Well we didn’t have the best weather Saturday (cool and rainy), but regardless we had a successful garage sale! Overall it brought in over $500, which I think is always awesome, and $400 of it was mine! 🙂 Faith had been busy purging her toys, books and movies, so I gave her most of those profits at $53 (not bad when you’re 7!). It helped that I was getting rid of all my infant/toddler toys and supplies…those items tend to sell well and bring in traffic. I was pleased that while most of the toys had been Faith’s when she was a baby, they were still in really good shape! They’ve all been played with my many daycare kids but I take care of my things (and teach the kids to do the same), so they withheld a lot of use.
I tend to have a garage sale every year (though I’m trying not to make that such a regular practice anymore, which I talked about here and here). But as I phase out of daycare and no longer need some things, I think it’s worth my time to go ahead and have a sale (and obviously it was!). I don’t spend a ton of extra time making cute signs or elaborate displays…because let’s face it, pricing and setting up takes enough time and #aintnobodygottimeforthat. But I thought I’d share a few of my most-used tips today.
Make it worth your while and well ahead of the sale (weeks, even months in advance), start going through the whole house for things you no longer need or use. The more stuff, the more customers will be drawn to your sale. And when you’re done, you’ll find it feels so good to have decluttered so much! (The extra cash doesn’t hurt, either.) Get the kids involved, too! Faith’s grown up with me regularly purging her room. Those McDonalds toys that sit in a drawer, toys that aren’t played with, clothes that she doesn’t wear. Sometimes I tossed or purged when she wasn’t around, but I’ve also had conversations with her. Explaining that “you don’t play with that anymore so we’re going to sell it…” (to make room for new things…to get some money…whatever “incentive” you want to use) goes a long way. I’ve learned with kids that if they sense hesitation they will argue with you, so be kind but firm that this is how things are going down and you’ll have less resistance. The more you do that with your kids, the better it will work. (I digress.)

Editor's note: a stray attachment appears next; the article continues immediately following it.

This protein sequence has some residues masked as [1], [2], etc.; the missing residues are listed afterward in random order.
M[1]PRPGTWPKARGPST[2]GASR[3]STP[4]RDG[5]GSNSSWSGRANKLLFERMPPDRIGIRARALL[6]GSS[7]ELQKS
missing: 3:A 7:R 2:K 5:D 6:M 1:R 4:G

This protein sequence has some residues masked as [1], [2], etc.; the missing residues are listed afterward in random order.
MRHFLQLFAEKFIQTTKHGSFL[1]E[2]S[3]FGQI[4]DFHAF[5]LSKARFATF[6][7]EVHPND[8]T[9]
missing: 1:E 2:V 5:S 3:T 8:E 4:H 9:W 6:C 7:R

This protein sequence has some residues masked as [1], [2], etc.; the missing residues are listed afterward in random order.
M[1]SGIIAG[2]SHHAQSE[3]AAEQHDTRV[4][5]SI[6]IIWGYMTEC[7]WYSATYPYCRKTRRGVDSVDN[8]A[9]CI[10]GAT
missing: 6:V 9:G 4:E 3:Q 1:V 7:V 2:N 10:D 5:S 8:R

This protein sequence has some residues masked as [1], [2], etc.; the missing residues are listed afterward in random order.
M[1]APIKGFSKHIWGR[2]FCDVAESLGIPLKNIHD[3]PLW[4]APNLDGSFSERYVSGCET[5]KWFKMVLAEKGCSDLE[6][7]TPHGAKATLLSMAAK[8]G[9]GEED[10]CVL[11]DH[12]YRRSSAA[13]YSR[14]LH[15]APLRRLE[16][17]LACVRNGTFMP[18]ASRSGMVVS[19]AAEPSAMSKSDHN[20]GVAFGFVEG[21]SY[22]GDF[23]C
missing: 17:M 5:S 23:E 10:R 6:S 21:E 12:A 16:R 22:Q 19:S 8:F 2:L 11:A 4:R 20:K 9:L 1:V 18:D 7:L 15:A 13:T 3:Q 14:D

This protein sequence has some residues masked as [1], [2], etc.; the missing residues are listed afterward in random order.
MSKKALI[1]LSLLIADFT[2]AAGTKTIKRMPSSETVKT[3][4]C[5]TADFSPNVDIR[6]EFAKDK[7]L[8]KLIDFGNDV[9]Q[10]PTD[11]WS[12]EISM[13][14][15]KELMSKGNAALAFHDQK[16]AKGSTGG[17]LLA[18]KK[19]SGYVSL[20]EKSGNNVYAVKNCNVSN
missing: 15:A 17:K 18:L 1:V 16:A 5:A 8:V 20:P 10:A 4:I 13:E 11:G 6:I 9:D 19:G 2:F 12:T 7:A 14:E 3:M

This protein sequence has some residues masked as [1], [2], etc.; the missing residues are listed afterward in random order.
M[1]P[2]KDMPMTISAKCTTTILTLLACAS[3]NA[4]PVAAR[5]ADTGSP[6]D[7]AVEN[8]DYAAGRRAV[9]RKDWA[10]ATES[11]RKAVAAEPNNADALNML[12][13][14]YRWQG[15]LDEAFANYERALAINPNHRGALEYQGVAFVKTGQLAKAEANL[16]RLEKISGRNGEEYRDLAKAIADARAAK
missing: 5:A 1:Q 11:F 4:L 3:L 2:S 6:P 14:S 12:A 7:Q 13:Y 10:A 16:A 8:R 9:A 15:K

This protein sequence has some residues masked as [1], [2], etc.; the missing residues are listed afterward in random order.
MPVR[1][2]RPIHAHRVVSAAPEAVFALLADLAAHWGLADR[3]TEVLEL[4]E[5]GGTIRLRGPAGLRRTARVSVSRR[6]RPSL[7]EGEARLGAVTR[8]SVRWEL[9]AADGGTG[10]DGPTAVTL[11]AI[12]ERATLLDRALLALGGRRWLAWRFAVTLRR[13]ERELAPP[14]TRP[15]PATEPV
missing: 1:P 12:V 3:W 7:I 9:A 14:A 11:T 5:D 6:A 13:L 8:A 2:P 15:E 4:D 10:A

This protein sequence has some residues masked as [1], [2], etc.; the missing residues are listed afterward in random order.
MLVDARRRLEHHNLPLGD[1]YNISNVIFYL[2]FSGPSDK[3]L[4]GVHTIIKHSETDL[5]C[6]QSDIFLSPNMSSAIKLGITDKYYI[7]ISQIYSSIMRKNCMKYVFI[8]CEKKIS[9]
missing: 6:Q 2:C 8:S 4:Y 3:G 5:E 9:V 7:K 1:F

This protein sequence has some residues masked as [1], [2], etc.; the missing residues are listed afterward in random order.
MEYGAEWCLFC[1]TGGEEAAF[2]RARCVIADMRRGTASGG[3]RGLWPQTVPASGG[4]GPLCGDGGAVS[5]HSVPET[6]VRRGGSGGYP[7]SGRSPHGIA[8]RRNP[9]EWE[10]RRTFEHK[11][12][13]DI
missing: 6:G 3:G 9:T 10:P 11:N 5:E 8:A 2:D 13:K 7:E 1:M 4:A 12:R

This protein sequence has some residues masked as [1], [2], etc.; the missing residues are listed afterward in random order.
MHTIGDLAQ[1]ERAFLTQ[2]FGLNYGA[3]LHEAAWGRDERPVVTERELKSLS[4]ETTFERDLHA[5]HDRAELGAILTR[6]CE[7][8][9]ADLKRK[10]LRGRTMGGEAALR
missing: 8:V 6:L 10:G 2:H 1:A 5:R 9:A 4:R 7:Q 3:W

I once bought a book about how to have “big money” garage sales. I’ve never come close to what she made, but it was helpful. I particularly found the pricing advice useful, and this is what I do. (Keep in mind this is Nebraska…not sure how things go other places.)
First, nothing less than a quarter. It makes it so much easier for adding and for making change, and let’s be honest. If it’s not worth a quarter, it can go in the “free” box. We typically have one of those, and kids that come to the sale love to rifle through it for a treasure. What’s remaining goes in the garbage. *Don’t take this stuff back in your house!
If something is new or in like-new condition, I ask half of retail price. That goes for goods more-so than clothes in my opinion. When people come to garage sales they expect deals, so some may be put off by high clothes prices. You’ll have people walk away with bigger armloads of clothes if you keep the prices down. Consignment sales are a different story…you have to go higher to make up for the cut the sponsoring organization gets. People expect that and things go higher at those sales, too.